Invasive Japanese bird has caused declines in 8 native species populations in Hakalau Forest NWR

ScienceDaily (May 23, 2012) — Biologists Leonard Freed and Rebecca Cann from the University of Hawaii at Manoa have been studying birds at Hakalau Forest National Wildlife Refuge for 20 years. Located on an old cattle ranch on the windward slope of Mauna Kea on the Island of Hawaii, it was established in 1985 to protect 8 species of rare and endangered perching birds. The refuge and its volunteers planted over 400,000 seedlings of native koa trees in an abandoned pasture to restore high elevation forest.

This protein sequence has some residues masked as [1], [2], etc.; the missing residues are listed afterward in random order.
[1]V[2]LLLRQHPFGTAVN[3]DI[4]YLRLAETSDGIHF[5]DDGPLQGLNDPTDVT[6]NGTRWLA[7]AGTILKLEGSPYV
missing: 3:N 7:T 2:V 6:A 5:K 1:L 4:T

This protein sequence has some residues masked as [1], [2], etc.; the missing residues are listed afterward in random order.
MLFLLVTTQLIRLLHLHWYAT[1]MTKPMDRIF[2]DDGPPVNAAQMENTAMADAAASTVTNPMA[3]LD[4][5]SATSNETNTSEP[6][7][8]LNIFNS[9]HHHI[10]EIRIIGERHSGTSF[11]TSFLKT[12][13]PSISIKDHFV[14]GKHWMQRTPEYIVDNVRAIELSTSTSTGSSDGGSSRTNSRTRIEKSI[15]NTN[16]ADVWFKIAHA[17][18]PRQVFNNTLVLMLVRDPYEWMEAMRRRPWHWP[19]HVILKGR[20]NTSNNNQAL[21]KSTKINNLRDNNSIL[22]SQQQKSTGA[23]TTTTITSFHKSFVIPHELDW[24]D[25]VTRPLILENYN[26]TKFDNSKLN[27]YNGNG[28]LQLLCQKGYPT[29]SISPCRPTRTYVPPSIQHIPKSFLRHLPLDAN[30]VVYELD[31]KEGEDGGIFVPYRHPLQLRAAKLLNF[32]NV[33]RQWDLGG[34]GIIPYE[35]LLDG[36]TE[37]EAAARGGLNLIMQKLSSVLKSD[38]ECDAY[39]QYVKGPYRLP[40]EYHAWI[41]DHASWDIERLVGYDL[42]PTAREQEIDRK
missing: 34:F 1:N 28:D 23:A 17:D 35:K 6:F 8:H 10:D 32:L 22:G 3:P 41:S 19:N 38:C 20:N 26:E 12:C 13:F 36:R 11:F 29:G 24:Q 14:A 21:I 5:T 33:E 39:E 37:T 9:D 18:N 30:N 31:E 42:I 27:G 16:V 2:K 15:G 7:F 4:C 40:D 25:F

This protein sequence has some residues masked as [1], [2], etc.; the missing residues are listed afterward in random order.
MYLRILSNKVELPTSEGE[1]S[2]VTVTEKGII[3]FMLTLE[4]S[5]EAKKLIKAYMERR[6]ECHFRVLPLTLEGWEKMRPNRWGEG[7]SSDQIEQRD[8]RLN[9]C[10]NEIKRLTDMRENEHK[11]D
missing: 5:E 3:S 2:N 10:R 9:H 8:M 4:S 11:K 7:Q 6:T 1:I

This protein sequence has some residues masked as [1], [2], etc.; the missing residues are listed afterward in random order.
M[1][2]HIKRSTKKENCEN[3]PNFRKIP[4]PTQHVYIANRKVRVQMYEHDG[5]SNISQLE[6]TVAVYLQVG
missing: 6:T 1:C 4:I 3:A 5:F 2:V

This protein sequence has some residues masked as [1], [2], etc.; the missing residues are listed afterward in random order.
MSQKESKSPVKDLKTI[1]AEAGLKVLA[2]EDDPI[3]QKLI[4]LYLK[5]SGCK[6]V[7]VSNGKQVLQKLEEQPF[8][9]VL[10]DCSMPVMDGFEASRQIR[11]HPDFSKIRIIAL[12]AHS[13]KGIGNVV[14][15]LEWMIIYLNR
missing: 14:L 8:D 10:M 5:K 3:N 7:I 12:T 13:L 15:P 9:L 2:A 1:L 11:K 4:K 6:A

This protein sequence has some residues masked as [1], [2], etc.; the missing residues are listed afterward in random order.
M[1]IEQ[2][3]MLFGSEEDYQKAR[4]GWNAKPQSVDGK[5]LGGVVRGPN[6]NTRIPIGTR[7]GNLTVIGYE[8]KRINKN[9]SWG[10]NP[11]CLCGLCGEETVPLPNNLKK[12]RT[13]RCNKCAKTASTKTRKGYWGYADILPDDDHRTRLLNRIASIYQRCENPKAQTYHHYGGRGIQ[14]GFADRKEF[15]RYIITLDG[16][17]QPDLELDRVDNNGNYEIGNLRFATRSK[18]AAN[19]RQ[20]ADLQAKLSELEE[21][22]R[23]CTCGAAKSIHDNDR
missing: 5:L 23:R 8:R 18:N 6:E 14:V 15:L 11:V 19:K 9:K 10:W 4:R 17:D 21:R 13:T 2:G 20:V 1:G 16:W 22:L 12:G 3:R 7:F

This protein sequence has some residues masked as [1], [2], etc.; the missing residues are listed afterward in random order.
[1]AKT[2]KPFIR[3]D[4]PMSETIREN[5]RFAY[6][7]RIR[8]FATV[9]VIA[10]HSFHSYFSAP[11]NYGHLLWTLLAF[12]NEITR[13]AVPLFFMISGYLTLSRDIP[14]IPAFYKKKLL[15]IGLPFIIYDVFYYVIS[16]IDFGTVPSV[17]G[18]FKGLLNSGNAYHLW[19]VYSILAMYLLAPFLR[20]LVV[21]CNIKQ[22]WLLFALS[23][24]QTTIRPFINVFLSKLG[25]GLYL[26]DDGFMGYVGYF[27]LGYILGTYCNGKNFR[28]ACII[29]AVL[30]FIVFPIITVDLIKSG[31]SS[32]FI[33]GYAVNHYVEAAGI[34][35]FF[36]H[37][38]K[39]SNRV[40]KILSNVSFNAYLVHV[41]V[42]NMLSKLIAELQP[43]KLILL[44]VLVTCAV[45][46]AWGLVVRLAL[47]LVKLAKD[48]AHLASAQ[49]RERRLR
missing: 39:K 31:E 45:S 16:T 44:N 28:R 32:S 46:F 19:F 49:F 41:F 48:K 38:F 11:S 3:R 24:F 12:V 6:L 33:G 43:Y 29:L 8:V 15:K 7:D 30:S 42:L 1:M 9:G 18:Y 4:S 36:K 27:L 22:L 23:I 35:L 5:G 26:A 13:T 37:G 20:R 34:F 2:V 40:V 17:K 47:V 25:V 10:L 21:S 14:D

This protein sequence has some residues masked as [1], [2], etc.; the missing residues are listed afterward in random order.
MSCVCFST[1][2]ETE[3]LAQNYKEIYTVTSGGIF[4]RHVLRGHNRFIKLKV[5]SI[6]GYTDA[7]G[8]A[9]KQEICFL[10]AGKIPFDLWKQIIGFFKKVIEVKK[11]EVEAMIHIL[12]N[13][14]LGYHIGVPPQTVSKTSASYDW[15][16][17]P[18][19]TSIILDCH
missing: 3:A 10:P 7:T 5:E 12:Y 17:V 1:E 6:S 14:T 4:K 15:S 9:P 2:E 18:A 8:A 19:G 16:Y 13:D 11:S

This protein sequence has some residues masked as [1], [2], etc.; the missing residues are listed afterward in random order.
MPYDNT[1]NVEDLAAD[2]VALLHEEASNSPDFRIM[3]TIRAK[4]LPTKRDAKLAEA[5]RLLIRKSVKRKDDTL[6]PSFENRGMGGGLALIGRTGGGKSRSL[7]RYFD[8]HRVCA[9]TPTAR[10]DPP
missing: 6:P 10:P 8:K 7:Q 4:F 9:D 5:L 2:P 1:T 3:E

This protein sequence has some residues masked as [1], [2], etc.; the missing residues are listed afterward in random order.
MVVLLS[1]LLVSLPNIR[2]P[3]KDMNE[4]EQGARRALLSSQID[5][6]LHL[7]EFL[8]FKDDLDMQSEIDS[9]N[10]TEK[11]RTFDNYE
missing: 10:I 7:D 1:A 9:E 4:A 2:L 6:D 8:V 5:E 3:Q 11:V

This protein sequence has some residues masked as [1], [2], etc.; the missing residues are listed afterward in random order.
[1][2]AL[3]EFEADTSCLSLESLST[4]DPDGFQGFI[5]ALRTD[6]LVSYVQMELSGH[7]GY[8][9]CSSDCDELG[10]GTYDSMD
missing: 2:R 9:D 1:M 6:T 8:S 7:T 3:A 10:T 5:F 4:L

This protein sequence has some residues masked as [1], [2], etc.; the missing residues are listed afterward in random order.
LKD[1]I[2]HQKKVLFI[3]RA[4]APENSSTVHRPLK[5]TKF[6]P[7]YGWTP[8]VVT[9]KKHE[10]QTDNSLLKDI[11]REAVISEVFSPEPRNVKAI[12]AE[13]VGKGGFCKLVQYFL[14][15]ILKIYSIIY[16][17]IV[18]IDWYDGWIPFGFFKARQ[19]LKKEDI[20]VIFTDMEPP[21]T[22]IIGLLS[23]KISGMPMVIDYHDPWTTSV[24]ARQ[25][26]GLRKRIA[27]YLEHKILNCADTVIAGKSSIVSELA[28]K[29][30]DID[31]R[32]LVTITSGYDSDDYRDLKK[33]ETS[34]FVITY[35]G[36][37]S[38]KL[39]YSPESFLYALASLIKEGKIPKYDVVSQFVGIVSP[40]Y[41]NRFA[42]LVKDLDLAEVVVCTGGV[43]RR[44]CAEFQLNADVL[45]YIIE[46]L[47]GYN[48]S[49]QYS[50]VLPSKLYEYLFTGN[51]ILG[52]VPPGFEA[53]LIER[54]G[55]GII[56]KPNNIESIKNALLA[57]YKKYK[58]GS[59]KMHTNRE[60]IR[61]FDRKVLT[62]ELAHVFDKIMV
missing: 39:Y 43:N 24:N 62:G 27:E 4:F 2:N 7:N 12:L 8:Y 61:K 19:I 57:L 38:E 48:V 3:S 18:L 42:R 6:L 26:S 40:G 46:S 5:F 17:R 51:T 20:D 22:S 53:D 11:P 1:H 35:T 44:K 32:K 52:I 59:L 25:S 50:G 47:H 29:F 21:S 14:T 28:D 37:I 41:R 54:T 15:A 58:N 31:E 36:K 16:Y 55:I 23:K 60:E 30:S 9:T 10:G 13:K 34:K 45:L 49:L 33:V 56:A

The once-rare white-eye colonized the restoration area, grew rapidly in it, but then surged into the old-growth forest below. Freed and Cann estimated that tens of thousands of native birds were lost.

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